Cheryl as Black Canary

James C. Mulligan speed-painting

I wonder what that could be

Ah, I see it now

5 minute master piece

ILM Singapore visual effects supervisor Nigel Sumner speaking about the visual effects of Rogue One

OLYMPUS DIGITAL CAMERA

Rejected Scarif Imperial Citadel designs

Rejected Scarif Imperial Citadel designs: hammerhead

Rejected Scarif Imperial Citadel designs: Batman

Rejected Scarif Imperial Citadel designs: Don’t know what this resembles

Viv as Kida and Dom as Milo

Tiny Rey!

Jaylah from Star Trek Beyond

Red Hood and Joker

Hikka as Rapunzel

Joker and Deadpool slapfight!

With the gorgeous Cara Keilani as Miranda Lawson

Jaye as Chell

Fiz as Narrator Core, Neptys as GLaDOS and Jaye as Chell

Life-sized Gladiator Hulk and Thor by Hot Toys

Hot Toys’ Wonder Woman

Hot Toys’ Justice League Batman and Batmobile

Hot Toys’ Justice League Batman

Hot Toys’ Executioner Trooper

Hot Toys’ Kylo Ren

 

Big ol’ group shot to cap off the event

STGCC 2017 Mega Picture Post: Day 1

Here’s the annual instalment of my STGCC Mega Picture Post. This year marks the tenth anniversary of the Singapore Toy, Games and Comics Convention. It’s purported to be bigger and better than previous year – the former, certainly, but I can’t say I agree about the latter. The layout of the show floor did mess with my head and did a number on me. It was tricky to get from one area to the next, and to exit the hall, one had to pass through the gaming area GGXP. The security checks made entering and leaving a hassle, but I acknowledge and appreciate the purpose of those safety measures.

That said, it’s hard not to have fun when being surrounded by various and sundry geekery, and STGCC is the time of year when I get to meet many friends whom I don’t see on the regular. The star of the show definitely was the life-sized instalments built by Belgium’s BCD-VZW studio: the interior of the Millennium Falcon, and Rey’s Speeder. Here are the photo highlights from Day 1. If you can identify any cosplayers I haven’t named, please leave a comment and I’ll be sure to credit them. Thank you, and enjoy!

BCD-VZW chairman/head engineer Stefan Cembolista with his handiwork

The secret autograph panel, which includes the signatures of J. J. Abrams and product designers from Lego and Hasbro.

This is my geeking out face

Hot Toys’ Guardians of the Galaxy Vol. 2 lineup

Hot Toys’ Rocket and Baby Groot

Hot Toys’ Gamora

Hot Toys’ life-sized Baby Groot

Hot Toys’ Star-Lord and Baby Groot

Hot Toys’ Yondu and Baby Groot

Hot Toys’ Drax and his sensitive nipples

Iron Man and the Hulkbuster, aka Veronica

Hot Toys’ Boba Fett, style after his appearance in the Droids animated series.

Hot Toys’ Anakin Skywalker

Hot Toys’ Hoth Princess Leia

Hot Toys’ Grand Moff Tarkin

Hot Toys’ Netflix Punisher

Hot Toys’ Netflix Daredevil

Hot Toys’ armoured Batman

Hot Toys’ Justice League

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Hot Toys’ Justice League Batman and Batmobile

Hot Toys’ Thor: Ragnarok display 

 

 

 

Hot Toys’ Hela. Cate Blanchett is gonna be so much fun in this role.

Hot Toys’ Loki

Hot Toys’ Gladiator Hulk

Hot Toys’ Spider-Man: Homecoming lineup

Hot Toys’ life-sized Spider-Man from Homecoming

Han Solo in the Falcon

The Scavenger astride her speeder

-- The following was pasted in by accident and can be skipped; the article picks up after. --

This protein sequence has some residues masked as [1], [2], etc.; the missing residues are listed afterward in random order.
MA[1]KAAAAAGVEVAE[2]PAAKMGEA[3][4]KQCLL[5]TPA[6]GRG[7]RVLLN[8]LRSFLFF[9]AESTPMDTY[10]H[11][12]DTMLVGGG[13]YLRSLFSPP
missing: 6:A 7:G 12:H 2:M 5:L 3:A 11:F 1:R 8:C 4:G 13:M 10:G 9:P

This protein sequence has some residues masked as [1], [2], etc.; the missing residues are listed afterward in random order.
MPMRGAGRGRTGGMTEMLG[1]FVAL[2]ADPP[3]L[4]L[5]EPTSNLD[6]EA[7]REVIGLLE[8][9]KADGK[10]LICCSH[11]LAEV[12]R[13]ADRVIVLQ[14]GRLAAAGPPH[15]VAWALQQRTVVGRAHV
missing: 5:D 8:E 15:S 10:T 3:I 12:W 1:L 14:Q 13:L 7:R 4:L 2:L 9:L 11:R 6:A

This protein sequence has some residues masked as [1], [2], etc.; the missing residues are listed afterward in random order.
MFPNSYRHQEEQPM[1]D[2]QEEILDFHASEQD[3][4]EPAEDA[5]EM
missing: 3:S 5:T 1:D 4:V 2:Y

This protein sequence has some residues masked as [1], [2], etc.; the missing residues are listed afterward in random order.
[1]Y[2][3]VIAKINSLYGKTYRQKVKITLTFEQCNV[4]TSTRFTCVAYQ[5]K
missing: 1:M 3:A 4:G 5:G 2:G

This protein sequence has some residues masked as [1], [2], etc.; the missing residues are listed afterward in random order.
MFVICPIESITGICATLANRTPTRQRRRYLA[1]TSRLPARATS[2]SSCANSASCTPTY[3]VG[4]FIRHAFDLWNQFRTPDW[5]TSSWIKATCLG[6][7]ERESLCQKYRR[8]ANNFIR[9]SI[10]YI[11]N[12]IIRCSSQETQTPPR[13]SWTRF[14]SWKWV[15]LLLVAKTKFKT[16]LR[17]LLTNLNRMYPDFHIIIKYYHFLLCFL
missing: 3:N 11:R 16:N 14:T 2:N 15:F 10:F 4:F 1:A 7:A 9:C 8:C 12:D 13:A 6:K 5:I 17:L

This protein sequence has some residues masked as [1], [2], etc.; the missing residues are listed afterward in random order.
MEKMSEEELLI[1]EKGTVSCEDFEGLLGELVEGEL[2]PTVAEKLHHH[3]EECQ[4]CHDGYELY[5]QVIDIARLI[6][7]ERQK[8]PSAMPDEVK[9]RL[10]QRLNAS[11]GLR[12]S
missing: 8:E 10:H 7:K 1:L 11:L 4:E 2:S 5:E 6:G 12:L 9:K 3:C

Look what Rey found!

Constable Zuvio wandered over from the deleted scenes corner

Han in the Falcon, in both their primes.

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“Something about this feels so familiar…”

Jack Sparrow and a fellow rouguish scoundrelly Captain

The first of many Tiny Reys!

Beast Kingdom’s life-sized Gladiator Hulk

Beast Kingdom’s life-sized Thor

With Shaun Lu as a Ghostbuster

Shaun and photographer Mezame goofing about with Mezame’s camera pole

Millennium Falcon model kit

Homemade Spidey

Frank Cho live drawing Venom

 

Disney fine artist James C. Mulligan with a print of his Rey piece

Legendary artist Art Adams

XM Studios’ Japanese-inspired Poison Ivy statue

XM Studios’ Japanese-inspired Catwoman statue

XM Studios’ Japanese-inspired Joker prototype

XM Studios’ Japanese-inspired Batman

XM Studios’ Avengers figures

XM Studios’ Magneto prototype

XM Studios’ Boba Fett statue

XM Studios’ epic X-Men vs. Sentinel battle statue

XM Studios’ Pilot Luke on Hoth statue

XM Studios’ Black Widow statue

XM Studios’ Japanese-inspired Bane prototype

XM Studios’ Japanese-inspired Batgirl

XM Studios’ Japanese-inspired Batgirl closeup

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XM Studios’ Venom statue

XM Studios’ Spider-Gwen statue

Hot Toys’ Nolanverse Batmen

Hot Toys’ Jail Cell Joker

Hot Toys’ Joker

Speedy cosplay

Wonder Woman and Dr. Poison cosplay

Anna of Arendelle cosplay

Predator vs. Wolverine statue

1/2 scale TIE Silencer

Kylo Ren and the S. S. Whinypants

It’s Star-Lord, man!

Han Solo wants YOU to join the Rebellion

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*Inquisitive uteeni*

Rebel shipyard diorama

Trench run diorama

Lego diorama

Black Series Rey and Speeder

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Exclusive George Lucas figure

Jabba the Hutt

Neptys’ Robo-Geisha cosplay from Ghost in the Shell. Her mask opened up, I’m bummed I didn’t get to see that

Boba Fett has captured his target

Alvin as Kylo Ren

Tiny Thor battle cry!

Eunice as Poison Ivy

Caetuna as Mulan

Cheryl as Vigilante Felicity Smoak

Ihsan as Green Arrow

Tiny Ollie!

Marvel vs. DC teams forming up

Marvel and DC united